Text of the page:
Ceuse - Summer sport climbing in Franceby Mark Glaister Aug/2011
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Ceuse's long thin band of grey, ochre and steel blue limestone is often said to be the best sport climbing crag in the world. The validity of this statement is enhanced when its nearby cousin's in the South of France pale when comparisons are made with perhaps the exceptions of the Gorges du Verdon and Buoux.
Ceuse (Céüse) is positioned within easy reach of the southern French and Italian Alps and is easily viewed about 10km south west of the town of Gap.The climbing at Ceuse is all about long single pitch sports routes with a smattering of multi-pitch outings on its larger Grand Face. The rock is immaculate pocketed limestone with almost no loose rock or vegetation and is supplied with stunning blue and grey lines. The style of climbing usually involves a big helping of stamina and a willingness to climb between the good but often well spaced bolts. Grade wise Ceuse has always been promoted as a crag for those operating at the highest grades but this gives a skewed impression as there are now many routes in the grade range from 6a to 6c.
The unbroken line of crags that make up the various sectors at Ceuse are at an altitude of around 7000ft. Due to the altitude and the proximity of the massif to the main Alps the climbing season at Ceuse runs between late spring and autumn. Don't be tempted to go too early after a heavy snowfall winter as seepage and cornice danger are possible (the area above the crag is a ski area). Sun and shade are to be found in equal measure with the left side getting shade in the morning. The altitude keeps the air temperature manageable during the summer but the walk in is best done before the heat of the day kicks in.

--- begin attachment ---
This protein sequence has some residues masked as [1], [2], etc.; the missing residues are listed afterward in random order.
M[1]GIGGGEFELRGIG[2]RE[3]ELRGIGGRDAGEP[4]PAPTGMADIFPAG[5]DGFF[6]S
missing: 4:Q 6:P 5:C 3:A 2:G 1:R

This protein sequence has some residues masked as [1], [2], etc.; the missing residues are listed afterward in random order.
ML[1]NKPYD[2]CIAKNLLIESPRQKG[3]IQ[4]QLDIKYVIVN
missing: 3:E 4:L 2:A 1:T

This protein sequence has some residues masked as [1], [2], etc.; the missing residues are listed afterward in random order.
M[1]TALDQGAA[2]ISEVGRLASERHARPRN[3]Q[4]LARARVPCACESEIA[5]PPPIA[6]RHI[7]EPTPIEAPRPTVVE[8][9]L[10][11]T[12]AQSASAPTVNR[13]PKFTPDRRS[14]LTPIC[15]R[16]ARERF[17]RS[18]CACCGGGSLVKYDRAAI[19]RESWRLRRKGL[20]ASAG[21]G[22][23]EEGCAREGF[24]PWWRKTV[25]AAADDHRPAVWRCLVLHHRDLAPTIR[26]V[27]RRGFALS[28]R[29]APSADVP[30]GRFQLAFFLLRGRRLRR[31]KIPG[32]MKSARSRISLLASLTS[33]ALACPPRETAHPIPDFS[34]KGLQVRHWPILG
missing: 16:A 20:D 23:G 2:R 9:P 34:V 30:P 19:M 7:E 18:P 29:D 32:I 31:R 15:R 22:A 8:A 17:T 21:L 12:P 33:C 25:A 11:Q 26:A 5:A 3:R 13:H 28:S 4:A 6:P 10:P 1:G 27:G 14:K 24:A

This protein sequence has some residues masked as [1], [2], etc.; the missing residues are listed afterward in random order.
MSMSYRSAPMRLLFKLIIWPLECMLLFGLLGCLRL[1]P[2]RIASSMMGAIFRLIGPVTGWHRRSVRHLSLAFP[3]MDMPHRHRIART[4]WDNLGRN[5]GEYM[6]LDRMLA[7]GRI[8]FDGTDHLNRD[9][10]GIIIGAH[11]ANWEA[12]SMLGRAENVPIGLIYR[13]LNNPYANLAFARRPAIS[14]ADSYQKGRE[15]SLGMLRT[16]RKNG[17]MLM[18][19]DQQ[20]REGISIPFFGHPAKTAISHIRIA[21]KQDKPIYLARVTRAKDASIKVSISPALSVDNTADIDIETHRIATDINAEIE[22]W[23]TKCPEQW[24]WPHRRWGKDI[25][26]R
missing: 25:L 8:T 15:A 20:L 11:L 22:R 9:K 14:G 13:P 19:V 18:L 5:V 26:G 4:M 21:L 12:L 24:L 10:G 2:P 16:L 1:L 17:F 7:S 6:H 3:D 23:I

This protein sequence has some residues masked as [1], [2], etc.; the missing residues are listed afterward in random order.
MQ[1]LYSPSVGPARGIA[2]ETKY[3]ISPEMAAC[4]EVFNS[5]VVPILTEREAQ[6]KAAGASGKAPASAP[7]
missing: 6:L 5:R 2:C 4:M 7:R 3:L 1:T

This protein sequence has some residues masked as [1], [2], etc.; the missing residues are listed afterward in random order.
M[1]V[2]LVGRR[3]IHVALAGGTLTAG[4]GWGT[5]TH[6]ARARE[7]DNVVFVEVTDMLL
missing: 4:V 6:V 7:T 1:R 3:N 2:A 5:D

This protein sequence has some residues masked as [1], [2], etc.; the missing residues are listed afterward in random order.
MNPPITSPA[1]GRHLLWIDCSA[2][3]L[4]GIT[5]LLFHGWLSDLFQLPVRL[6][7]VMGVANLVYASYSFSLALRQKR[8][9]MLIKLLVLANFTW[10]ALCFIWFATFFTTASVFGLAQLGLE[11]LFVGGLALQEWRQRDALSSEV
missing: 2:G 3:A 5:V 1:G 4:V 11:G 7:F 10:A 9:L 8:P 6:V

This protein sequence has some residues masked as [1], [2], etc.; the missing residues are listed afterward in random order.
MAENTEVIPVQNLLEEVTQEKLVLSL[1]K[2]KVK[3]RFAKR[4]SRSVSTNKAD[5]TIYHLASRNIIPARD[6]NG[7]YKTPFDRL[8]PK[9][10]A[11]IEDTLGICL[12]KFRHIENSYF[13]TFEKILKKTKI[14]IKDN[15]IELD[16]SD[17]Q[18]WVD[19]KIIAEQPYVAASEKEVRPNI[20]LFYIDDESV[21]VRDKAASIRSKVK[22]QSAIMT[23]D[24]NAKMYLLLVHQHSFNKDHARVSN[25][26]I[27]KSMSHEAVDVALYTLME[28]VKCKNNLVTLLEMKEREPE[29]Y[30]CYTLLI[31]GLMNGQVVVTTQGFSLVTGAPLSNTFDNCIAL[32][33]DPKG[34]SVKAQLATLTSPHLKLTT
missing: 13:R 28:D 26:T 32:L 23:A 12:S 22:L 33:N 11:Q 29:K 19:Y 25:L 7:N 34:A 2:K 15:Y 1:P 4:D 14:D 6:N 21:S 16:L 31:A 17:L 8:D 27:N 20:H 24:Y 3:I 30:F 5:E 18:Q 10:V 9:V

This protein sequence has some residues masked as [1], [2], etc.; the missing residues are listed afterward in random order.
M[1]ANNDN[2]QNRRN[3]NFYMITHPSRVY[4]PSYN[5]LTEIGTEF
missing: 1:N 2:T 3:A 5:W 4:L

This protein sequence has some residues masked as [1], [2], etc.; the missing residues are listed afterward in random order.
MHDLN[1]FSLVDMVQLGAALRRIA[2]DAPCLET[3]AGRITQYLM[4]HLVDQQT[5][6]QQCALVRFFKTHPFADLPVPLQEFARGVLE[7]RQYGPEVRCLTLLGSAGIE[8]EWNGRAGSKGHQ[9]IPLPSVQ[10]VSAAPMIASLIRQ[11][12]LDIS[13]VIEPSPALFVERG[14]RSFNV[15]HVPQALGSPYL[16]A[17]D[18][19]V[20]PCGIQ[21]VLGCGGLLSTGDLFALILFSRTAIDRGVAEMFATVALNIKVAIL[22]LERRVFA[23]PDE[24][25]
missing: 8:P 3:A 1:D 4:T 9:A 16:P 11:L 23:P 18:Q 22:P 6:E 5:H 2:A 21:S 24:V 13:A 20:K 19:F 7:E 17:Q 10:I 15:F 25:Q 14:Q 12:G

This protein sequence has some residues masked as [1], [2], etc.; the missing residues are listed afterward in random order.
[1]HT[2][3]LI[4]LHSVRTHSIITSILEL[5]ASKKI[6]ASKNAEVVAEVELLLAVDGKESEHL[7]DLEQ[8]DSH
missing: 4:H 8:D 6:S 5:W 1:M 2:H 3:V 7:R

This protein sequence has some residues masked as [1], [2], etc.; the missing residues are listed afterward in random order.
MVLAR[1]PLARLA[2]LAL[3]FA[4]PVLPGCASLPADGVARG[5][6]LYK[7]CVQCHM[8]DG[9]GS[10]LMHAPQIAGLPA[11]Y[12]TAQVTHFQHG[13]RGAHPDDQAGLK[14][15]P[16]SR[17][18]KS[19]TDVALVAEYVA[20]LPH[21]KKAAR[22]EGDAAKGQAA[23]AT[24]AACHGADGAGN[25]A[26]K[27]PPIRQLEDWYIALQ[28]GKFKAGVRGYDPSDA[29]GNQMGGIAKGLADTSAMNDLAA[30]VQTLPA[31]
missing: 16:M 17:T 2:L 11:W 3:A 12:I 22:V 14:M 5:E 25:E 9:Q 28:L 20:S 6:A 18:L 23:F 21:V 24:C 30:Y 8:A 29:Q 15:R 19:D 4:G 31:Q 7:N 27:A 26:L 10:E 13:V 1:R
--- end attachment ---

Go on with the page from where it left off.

Within an hour and a half of a number of low cost airline destinations Ceuse is easily within the striking distance of those searching out a quick hit from the UK. A car is required to get to the great camping site, but from the camping no driving is required, however be warned the base of the crag is an hours walk car or not.
When do I go?
Who flies where?|
Many of the UK based Lo-cost airlines fly to destinations that surround the Ceuse area. The main locations are Nimes, Marseille, Nice, Grenoble and Turin. Expect to pay between £10 and £150 for the return flight from the UK. Ryanair and Easyjet are the main flight providers for the region.
Where do I stay?
What's the scoff like?
Which guide do I buy?|
France : Haute Provence (Dec 2009)
The first in a series of guidebook to the brilliant sport climbing found in the South of France. Haute Provence covers the crags from Céüse in the north, through Orpierre, Buis...
Where can I buy gear and food?
What else is there apart from the climbing?
About Mark Glaister
Mark is a climbing writer and photographer who has travelled to crags near and far for 35+ years. Mark started out climbing at school with friends on the sea cliffs and inland crags of Devon. At 18 he packed up his flares and Whillans harness, tied back his long black hair (where did it go!) and headed for the North, living between the Peak and Dales before moving on to the Lakes for work where he was based for around 20 years. During the 90's, Mark with his then partner Emma travelled extensively spending 1995 to 2000 in a van in the States, Canada, Europe, OZ and New Zealand. The last decade has been a transient one hopping between the Lakes, North Wales, Devon and Lancs, with trips away mainly on guidebook (Rockfax) work or for articles to places such as Sardinia, Finale, Ceuse, El Chorro, Lofoten, Mallorca and Turkey.
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